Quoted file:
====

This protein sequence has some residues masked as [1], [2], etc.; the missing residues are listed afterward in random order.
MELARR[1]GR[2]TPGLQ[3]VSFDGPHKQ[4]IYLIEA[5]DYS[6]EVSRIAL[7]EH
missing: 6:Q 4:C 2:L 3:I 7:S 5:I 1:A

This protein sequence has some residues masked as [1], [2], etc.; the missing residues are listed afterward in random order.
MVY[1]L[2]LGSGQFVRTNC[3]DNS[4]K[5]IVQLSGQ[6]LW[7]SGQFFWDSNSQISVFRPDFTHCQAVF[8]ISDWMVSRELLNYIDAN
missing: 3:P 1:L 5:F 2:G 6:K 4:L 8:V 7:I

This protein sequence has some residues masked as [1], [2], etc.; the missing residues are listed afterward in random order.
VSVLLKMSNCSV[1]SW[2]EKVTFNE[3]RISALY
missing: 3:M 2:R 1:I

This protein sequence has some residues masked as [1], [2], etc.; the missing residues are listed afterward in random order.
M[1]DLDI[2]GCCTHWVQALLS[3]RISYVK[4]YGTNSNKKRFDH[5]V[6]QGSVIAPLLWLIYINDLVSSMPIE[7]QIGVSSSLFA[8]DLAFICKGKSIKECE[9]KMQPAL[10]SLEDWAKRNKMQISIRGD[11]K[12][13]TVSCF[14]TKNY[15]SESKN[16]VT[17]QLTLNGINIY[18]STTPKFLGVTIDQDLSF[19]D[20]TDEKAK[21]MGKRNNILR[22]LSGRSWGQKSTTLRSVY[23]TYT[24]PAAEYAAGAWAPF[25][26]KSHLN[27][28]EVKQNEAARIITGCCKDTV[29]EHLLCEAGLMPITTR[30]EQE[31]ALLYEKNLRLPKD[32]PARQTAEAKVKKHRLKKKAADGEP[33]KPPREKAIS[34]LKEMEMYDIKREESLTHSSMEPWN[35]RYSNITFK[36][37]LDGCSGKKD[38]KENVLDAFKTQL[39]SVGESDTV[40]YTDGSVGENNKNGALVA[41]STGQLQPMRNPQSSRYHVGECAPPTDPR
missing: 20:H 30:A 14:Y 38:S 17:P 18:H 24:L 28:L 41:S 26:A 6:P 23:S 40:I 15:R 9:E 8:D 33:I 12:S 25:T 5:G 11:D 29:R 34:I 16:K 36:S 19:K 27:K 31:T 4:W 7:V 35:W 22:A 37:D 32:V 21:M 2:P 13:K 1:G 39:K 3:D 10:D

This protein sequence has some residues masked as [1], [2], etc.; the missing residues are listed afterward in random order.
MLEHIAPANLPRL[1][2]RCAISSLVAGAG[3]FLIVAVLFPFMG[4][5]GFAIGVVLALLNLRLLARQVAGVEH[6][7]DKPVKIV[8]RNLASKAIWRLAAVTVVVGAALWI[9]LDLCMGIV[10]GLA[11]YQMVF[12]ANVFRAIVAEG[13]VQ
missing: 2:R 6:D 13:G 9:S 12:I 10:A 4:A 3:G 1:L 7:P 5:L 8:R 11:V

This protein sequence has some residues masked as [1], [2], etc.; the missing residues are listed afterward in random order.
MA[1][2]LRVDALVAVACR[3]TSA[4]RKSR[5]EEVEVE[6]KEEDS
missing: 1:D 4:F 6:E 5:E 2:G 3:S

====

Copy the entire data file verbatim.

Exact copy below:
This protein sequence has some residues masked as [1], [2], etc.; the missing residues are listed afterward in random order.
MELARR[1]GR[2]TPGLQ[3]VSFDGPHKQ[4]IYLIEA[5]DYS[6]EVSRIAL[7]EH
missing: 6:Q 4:C 2:L 3:I 7:S 5:I 1:A

This protein sequence has some residues masked as [1], [2], etc.; the missing residues are listed afterward in random order.
MVY[1]L[2]LGSGQFVRTNC[3]DNS[4]K[5]IVQLSGQ[6]LW[7]SGQFFWDSNSQISVFRPDFTHCQAVF[8]ISDWMVSRELLNYIDAN
missing: 3:P 1:L 5:F 2:G 6:K 4:L 8:V 7:I

This protein sequence has some residues masked as [1], [2], etc.; the missing residues are listed afterward in random order.
VSVLLKMSNCSV[1]SW[2]EKVTFNE[3]RISALY
missing: 3:M 2:R 1:I

This protein sequence has some residues masked as [1], [2], etc.; the missing residues are listed afterward in random order.
M[1]DLDI[2]GCCTHWVQALLS[3]RISYVK[4]YGTNSNKKRFDH[5]V[6]QGSVIAPLLWLIYINDLVSSMPIE[7]QIGVSSSLFA[8]DLAFICKGKSIKECE[9]KMQPAL[10]SLEDWAKRNKMQISIRGD[11]K[12][13]TVSCF[14]TKNY[15]SESKN[16]VT[17]QLTLNGINIY[18]STTPKFLGVTIDQDLSF[19]D[20]TDEKAK[21]MGKRNNILR[22]LSGRSWGQKSTTLRSVY[23]TYT[24]PAAEYAAGAWAPF[25][26]KSHLN[27][28]EVKQNEAARIITGCCKDTV[29]EHLLCEAGLMPITTR[30]EQE[31]ALLYEKNLRLPKD[32]PARQTAEAKVKKHRLKKKAADGEP[33]KPPREKAIS[34]LKEMEMYDIKREESLTHSSMEPWN[35]RYSNITFK[36][37]LDGCSGKKD[38]KENVLDAFKTQL[39]SVGESDTV[40]YTDGSVGENNKNGALVA[41]STGQLQPMRNPQSSRYHVGECAPPTDPR
missing: 20:H 30:A 14:Y 38:S 17:P 18:H 24:L 28:L 41:S 26:A 6:P 23:S 40:I 15:R 9:E 8:D 33:I 12:S 25:T 5:G 11:D 29:R 34:I 16:K 36:S 19:K 27:K 31:T 4:W 7:V 35:W 22:A 37:D 32:V 21:M 2:P 13:K 1:G 39:K 3:D 10:D

This protein sequence has some residues masked as [1], [2], etc.; the missing residues are listed afterward in random order.
MLEHIAPANLPRL[1][2]RCAISSLVAGAG[3]FLIVAVLFPFMG[4][5]GFAIGVVLALLNLRLLARQVAGVEH[6][7]DKPVKIV[8]RNLASKAIWRLAAVTVVVGAALWI[9]LDLCMGIV[10]GLA[11]YQMVF[12]ANVFRAIVAEG[13]VQ
missing: 2:R 6:D 13:G 9:S 12:I 10:A 4:A 3:G 1:L 7:P 5:L 8:R 11:V

This protein sequence has some residues masked as [1], [2], etc.; the missing residues are listed afterward in random order.
MA[1][2]LRVDALVAVACR[3]TSA[4]RKSR[5]EEVEVE[6]KEEDS
missing: 1:D 4:F 6:E 5:E 2:G 3:S